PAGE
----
Recoverable Losses

Sometimes a person’s injuries from an auto accident are so severe that a spouse or another family member must take time off from work to care for that injured family member. On occasion, that time off from work is for a very long time or even permanent. Can the spouse or family member who stays home recover those lost wages?

The Ohio Supreme Court recently addressed this question. In this case, the wife suffered a traumatic brain injury as a result of an auto accident caused by another’s negligence. Her brain injury affected her thinking, speaking, and abilities to perform household activities. Unfortunately, her injuries were permanent.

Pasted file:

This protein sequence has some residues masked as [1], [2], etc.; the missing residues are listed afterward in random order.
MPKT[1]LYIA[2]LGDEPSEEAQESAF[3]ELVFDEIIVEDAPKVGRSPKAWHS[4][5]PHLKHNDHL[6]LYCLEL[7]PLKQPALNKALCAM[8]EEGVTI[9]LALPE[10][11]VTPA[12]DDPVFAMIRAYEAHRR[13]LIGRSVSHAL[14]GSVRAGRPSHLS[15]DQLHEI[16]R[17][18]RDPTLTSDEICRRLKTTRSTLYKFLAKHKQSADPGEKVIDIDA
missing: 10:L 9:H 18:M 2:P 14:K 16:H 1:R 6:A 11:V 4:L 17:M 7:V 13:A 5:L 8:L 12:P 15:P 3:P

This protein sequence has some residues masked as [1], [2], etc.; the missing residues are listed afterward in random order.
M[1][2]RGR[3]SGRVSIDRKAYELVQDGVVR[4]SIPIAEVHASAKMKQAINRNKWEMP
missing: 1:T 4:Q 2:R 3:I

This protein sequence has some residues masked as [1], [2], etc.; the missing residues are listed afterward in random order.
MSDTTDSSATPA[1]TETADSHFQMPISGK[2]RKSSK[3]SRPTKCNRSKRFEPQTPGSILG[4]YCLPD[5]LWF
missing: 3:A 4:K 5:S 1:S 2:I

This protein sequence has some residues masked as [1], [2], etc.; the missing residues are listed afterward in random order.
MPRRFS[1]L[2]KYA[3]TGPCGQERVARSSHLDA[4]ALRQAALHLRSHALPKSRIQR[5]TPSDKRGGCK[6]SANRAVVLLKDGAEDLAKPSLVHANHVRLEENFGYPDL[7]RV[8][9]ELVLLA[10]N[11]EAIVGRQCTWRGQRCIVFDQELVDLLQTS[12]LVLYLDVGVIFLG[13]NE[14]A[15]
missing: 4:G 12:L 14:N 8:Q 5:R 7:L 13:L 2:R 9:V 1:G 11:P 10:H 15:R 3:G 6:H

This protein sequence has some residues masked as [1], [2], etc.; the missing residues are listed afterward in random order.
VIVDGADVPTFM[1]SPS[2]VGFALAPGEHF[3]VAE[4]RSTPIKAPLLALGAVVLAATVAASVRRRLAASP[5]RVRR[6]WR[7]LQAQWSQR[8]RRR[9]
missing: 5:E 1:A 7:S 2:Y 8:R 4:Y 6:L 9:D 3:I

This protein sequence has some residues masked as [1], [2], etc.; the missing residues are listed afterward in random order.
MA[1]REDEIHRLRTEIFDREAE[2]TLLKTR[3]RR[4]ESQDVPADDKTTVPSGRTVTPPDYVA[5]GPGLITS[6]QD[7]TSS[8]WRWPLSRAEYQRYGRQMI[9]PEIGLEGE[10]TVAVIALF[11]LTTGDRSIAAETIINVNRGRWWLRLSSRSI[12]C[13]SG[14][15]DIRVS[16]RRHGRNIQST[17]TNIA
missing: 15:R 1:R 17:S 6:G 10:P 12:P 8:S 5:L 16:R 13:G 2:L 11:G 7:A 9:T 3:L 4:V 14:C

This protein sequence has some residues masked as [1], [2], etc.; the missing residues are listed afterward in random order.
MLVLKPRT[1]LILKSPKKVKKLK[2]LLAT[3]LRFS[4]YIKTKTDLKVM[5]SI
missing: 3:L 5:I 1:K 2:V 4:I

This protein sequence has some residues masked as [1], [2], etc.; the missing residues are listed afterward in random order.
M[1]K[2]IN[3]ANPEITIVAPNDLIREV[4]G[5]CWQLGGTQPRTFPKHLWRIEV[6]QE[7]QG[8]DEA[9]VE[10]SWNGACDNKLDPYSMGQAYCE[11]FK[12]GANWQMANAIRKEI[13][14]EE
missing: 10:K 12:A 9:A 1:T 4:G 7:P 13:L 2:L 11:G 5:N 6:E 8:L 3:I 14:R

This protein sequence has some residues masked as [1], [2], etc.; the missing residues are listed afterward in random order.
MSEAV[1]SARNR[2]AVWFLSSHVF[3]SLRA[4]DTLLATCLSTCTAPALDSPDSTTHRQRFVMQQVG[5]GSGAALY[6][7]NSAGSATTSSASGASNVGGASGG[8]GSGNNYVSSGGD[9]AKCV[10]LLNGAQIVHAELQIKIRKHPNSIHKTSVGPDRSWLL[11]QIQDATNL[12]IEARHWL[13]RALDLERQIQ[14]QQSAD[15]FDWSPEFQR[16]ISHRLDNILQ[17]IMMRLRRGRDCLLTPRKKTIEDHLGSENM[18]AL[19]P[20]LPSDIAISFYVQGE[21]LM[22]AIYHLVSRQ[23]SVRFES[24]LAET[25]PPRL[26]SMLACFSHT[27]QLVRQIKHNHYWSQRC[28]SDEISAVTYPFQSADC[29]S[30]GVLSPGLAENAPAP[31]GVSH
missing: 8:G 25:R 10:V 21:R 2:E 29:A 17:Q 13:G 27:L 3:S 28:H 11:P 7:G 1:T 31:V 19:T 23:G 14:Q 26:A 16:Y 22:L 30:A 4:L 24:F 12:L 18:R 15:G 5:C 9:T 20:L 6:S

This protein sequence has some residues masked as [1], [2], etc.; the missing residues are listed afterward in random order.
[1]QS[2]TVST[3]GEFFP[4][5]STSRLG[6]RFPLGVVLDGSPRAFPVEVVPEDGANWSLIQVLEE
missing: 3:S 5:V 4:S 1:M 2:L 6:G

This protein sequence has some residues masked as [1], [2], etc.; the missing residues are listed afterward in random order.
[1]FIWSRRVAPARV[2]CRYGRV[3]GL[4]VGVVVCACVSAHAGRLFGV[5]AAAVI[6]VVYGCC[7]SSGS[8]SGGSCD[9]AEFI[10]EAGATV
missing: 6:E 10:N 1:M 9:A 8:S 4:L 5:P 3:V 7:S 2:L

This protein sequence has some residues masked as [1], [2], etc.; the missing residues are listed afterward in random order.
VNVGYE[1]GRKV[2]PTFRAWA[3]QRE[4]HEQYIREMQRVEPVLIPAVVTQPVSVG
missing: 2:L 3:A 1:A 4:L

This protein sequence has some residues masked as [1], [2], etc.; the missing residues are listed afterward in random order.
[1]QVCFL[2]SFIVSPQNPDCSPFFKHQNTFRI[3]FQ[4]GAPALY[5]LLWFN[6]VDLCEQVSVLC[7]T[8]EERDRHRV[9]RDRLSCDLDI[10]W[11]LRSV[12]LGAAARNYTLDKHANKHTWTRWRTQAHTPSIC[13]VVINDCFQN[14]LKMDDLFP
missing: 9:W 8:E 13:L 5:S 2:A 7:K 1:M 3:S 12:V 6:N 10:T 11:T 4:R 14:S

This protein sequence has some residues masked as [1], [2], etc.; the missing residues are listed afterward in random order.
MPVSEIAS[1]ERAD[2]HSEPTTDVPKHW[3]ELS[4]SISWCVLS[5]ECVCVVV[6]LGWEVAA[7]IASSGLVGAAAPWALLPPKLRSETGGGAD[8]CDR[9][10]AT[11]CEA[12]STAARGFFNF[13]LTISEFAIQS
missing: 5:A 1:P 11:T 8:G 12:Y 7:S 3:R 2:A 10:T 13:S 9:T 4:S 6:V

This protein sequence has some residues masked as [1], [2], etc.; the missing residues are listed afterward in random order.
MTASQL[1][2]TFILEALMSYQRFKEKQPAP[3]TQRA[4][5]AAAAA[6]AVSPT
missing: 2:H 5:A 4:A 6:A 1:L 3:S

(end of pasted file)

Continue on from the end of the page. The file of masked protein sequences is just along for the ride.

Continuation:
Her husband, who was a financial planner, lost a great deal of time from work when he stayed home to care for his wife and his earnings were greatly reduced. As a result, he claimed that he was entitled to recover for the earnings he lost when he spent hours at home caring for his wife. He hired an economist to demonstrate how much money he had lost in the past and would likely lose in the future as a result of his reduced earning potential.

The Ohio Supreme Court ruled that he could not recover for his decreased earnings. The court ruled that the proper way to measure this loss was to place a value on the husband’s services. What would it cost to hire someone such as a nurse’s aid to stay with his wife? This amount could be recovered as part of the wife’s claim, not his lost wages.

Unfortunately, the attorney representing this couple did not provide any evidence on what this care would cost. As a result, the couple could not recover either the husband’s lost earning capacity nor were they awarded any money to compensate the husband as his wife’s caretaker.